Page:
The Campus Faculty Association (AFT-IFT-AAUP) hosted a panel on September 18 at the University YMCA on the topic of shared governance. Three faculty members from around the country spoke about how their faculty unions have strengthened shared governance, and protected faculty rights during times of retrenchment. A fourth speaker examined the potential for a union to strengthen shared governance on our own campus of the University of Illinois.
Art Hochner is an Associate Professor in the business school at Temple University, in Philadelphia, where he has taught human resource management since 1978. He is a long-time senator, and serves as president of the faculty union, the Temple Association of University Professionals, which represents 1,350 full-time faculty, librarians, and academic professionals.
The union at Temple began representing faculty in 1973. They faced a crisis in 1982 with the administration’s firing of 52 tenured faculty members. The union helped overturn most of those firings, and in subsequent contracts obtained stronger protections for faculty rights. Now, as president of the union, Hochner maintains a regular and cordial relationship with university administrators, including the university’s chief financial officer, a former student of his. As Hochner said, “Contrary to the dire predictions of the no-union side in the certification election campaign, the union has been a great champion of shared governance.”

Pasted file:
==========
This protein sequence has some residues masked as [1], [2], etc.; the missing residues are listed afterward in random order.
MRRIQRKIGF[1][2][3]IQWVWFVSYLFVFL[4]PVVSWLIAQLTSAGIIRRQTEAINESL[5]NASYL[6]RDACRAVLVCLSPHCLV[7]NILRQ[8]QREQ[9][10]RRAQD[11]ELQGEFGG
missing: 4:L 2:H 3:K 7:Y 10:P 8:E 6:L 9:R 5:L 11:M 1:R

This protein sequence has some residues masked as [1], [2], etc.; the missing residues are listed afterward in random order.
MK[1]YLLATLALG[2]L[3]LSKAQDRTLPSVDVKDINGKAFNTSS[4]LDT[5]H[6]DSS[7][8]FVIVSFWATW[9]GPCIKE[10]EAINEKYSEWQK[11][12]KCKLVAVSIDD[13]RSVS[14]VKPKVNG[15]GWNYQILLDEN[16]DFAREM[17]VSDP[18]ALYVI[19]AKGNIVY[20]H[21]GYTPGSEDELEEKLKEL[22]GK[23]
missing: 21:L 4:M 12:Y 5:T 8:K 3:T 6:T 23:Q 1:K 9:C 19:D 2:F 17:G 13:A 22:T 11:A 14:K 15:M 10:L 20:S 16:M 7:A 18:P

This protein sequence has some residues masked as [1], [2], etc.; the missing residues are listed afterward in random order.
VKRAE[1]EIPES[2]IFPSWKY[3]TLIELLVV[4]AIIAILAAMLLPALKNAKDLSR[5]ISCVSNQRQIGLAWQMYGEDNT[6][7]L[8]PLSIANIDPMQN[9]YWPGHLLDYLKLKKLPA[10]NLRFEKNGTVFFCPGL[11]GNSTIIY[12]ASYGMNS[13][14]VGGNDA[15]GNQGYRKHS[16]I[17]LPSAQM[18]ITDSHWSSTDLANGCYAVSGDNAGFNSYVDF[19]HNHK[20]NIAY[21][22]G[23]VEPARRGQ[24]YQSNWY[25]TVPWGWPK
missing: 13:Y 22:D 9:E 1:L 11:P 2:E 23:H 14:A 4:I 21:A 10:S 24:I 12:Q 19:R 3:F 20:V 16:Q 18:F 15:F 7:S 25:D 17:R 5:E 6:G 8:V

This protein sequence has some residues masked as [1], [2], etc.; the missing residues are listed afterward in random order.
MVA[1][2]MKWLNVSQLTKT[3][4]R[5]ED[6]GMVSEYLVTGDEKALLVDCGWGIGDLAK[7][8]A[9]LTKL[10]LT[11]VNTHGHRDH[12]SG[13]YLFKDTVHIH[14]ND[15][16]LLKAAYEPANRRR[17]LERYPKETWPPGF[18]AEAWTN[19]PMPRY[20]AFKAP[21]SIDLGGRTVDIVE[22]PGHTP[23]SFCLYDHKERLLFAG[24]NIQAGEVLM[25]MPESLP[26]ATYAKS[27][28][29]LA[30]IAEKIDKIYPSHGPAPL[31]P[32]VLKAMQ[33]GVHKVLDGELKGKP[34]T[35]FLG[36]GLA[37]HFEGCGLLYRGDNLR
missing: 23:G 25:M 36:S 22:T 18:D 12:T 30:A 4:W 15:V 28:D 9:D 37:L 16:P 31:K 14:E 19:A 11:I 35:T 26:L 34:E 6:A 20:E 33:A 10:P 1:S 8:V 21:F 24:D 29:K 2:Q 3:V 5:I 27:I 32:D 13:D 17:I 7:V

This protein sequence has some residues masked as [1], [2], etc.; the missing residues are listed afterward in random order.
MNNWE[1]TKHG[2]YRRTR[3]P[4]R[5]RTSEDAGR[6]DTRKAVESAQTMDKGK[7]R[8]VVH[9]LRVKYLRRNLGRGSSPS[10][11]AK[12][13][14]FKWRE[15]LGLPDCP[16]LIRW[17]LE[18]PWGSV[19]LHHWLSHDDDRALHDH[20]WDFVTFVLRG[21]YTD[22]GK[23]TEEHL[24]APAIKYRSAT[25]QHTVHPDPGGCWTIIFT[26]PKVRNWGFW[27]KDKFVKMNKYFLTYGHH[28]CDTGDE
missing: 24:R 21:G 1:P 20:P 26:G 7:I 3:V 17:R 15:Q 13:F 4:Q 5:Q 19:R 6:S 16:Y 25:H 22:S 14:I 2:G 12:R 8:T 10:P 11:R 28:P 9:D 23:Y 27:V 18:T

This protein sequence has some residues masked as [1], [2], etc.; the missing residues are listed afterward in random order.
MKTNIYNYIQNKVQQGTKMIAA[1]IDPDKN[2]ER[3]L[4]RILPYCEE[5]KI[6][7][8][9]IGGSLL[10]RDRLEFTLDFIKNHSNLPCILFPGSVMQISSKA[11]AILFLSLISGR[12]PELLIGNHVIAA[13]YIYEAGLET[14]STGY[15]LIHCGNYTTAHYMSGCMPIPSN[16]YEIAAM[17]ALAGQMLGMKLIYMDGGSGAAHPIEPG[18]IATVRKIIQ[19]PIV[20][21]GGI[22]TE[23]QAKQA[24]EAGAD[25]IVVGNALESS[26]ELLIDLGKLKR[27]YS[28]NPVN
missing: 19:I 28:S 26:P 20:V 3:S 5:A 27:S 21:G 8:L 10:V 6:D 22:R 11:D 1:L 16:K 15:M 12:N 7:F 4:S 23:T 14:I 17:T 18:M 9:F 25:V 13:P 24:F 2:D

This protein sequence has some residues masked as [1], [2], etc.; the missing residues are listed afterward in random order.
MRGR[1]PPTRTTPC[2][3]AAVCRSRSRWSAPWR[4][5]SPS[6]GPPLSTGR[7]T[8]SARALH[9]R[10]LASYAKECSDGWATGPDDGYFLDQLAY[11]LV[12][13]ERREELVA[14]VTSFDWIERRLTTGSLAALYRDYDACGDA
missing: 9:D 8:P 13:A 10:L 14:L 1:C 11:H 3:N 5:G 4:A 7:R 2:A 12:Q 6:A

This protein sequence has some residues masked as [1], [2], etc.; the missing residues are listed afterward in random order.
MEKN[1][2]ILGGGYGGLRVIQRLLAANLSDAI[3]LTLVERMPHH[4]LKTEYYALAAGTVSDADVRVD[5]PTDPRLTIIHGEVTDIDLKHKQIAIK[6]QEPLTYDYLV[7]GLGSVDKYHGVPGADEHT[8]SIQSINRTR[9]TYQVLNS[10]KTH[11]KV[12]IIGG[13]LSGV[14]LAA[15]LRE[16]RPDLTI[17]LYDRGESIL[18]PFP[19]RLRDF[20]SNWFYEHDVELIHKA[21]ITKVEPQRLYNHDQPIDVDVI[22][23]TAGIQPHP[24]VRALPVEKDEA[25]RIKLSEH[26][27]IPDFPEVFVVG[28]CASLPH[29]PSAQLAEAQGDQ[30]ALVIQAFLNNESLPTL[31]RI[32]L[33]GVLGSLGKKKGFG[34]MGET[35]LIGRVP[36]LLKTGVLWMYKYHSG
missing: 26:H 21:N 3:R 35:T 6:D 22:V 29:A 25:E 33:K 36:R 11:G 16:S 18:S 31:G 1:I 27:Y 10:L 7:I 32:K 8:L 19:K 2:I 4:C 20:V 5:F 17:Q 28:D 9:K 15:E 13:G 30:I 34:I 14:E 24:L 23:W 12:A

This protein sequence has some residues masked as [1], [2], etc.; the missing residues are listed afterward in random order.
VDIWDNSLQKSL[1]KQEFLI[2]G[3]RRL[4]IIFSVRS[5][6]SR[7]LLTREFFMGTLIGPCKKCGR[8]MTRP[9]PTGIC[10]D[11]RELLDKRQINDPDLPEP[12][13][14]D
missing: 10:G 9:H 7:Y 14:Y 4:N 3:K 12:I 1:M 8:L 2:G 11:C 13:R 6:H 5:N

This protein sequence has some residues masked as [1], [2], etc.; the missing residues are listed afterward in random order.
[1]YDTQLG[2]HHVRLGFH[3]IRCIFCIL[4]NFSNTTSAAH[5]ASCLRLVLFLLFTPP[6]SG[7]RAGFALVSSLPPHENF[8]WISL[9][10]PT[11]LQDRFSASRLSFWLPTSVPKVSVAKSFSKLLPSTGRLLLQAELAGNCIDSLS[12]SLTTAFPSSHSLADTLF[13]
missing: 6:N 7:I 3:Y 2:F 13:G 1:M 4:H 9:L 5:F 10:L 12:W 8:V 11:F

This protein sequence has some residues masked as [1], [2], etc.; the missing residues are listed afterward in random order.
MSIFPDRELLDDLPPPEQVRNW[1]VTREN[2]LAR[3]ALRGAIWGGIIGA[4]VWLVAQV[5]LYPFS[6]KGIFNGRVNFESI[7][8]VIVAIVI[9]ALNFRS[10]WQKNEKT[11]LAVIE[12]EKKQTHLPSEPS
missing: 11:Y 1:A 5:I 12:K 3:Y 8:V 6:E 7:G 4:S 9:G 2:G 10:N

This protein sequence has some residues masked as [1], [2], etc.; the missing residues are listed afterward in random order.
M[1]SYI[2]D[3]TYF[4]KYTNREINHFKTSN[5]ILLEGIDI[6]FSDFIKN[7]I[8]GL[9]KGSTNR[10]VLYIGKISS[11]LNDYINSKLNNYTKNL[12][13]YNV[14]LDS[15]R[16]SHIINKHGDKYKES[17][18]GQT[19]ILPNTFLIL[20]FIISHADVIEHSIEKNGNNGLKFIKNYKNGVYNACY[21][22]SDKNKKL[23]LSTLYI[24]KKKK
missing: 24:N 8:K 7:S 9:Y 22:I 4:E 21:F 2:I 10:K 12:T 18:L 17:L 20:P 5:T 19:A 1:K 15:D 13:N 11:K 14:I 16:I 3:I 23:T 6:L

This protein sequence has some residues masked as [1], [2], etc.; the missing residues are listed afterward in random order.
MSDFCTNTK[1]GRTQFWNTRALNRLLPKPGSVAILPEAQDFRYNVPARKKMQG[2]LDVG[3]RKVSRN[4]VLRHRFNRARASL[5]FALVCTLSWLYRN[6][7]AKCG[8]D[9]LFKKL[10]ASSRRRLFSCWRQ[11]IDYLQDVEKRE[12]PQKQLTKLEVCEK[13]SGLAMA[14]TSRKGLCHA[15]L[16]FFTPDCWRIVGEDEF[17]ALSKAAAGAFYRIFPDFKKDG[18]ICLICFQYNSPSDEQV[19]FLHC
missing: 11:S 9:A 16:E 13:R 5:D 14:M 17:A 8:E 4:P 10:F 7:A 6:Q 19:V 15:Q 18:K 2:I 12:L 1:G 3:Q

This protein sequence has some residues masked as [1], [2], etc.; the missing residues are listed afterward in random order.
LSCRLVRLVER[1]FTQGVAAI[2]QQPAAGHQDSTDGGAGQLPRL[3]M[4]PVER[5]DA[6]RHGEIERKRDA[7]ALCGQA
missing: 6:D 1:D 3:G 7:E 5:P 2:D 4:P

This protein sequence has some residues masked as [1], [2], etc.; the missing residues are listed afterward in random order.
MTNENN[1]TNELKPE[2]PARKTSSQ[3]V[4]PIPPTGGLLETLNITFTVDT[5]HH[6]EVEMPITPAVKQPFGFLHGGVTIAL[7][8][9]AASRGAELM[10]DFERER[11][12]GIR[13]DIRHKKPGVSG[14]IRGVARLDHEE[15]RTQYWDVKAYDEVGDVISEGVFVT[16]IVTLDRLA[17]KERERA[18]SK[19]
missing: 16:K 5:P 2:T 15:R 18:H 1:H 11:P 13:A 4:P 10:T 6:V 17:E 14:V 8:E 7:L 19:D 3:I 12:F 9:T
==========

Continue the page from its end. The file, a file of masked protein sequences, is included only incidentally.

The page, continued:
Ernie Benjamin spoke about his experience as a faculty member and president of the AAUP union at Wayne State University. He highlighted the limited reach of the senate when dealing with faculty working conditions. “The scope of the senate is restricted to educational policy,” he said, adding that even in that realm its authority is limited.
George Boulukos teaches English at Southern Illinois University, Carbondale, where he is vice-president of the faculty union and a long-time member of the faculty senate. As Boulukos stated, there are “distinct but complementary roles” for the senate and union. He described an example from their promotion and tenure system. Appeals are decided by an elected, judicial review committee of the senate. The union contract gives substance to that committee’s recommendations by requiring the chancellor to treat those recommendations as if they came directly from the provost.
David O’Brien, from the Art History program at the University of Illinois, Urbana-Champaign, described his years of service on various campus committees, and examined the potential for unionization to strengthen the shared governance role of faculty at Illinois.